We have 36 team members right now, so we're still quite small and that's intentional. That's something that we try we try to preserve and we don't have an HQ, so we're all remote. And the company has been remote first since they started, which I think we're coming up on our 21st anniversary. So it's pretty long, pretty long standing company and a third of our team are global. We have people in Serbia and the U.K. and Russia. We have a lot of people in all parts of the world. And the rest of us are in the US with the majority of people on the East Coast because my founders are live in Philadelphia.
Rhys: As Leia mentioned, Wildbit was an early adopter of a remote working environment. With team members working all over the world from the U.S. to Russia, Wildbit has plenty of experience with approaching work through an international lens.
Next, Leia shared her perspective on location-agnostic pay, why she loves it as a people operations strategy, and why she believes some companies are still reluctant to adopt it internally.
Leia: What I personally love about location agnostic pay is so simple. It's like you don't have all these formulas, you don't have location factors. You're not trying to proxy cost of living. And that being able to talk about it is really just like where you live does not factor into what you're paid. So you can have multiple people in the same role being paid, the same independent of where they live. Well, because there's a little bit more to that, but it doesn't have it's so much easier to explain and understand than a location based pay structure.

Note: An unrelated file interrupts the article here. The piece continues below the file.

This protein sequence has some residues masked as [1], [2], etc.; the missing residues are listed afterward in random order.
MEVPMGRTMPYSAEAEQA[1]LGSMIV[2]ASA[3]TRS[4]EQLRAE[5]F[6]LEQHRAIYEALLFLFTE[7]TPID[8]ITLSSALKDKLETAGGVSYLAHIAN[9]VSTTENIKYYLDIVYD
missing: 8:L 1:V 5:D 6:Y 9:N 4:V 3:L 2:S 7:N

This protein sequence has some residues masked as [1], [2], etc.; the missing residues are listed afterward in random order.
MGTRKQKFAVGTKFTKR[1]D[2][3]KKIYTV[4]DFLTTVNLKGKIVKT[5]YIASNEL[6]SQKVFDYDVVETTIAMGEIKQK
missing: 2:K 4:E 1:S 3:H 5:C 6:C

So what's interesting about location, you know, agnostic pay and how it relates to company culture or employee morale is that, you know, that's that's it's a it's a it's a strategy. It's a compensation strategy. And your compensation strategy is just one piece of a bigger picture, whether you choose location agnostic pay or location based pay, it's just really important to have a compensation strategy in the first place because you need something that's consistent and you have to have stuff in place to guard against biased and favoritism. And so, you know, as it relates to culture and morale, I think the most important thing is like you just do the work. You put your stake in the ground. Do you be open and honest about it so people can choose for themselves? And I also think it's not just about pay, right. It's about the intangibles. Too wild. But we have strong principles and values. We have a thirty two hour work week, truly flexible schedules, deep work. And I can't tell you how much having a manager that cares about you as a human being and that's willing to move mountains for you to help you achieve your career goals, you know, matters. That stuff is just as important, if not more important is your total package, you know, and those are the things that actually should help you define what kind of compensation strategy you should have in the first place. You know, you got to look at what you offer in its hole.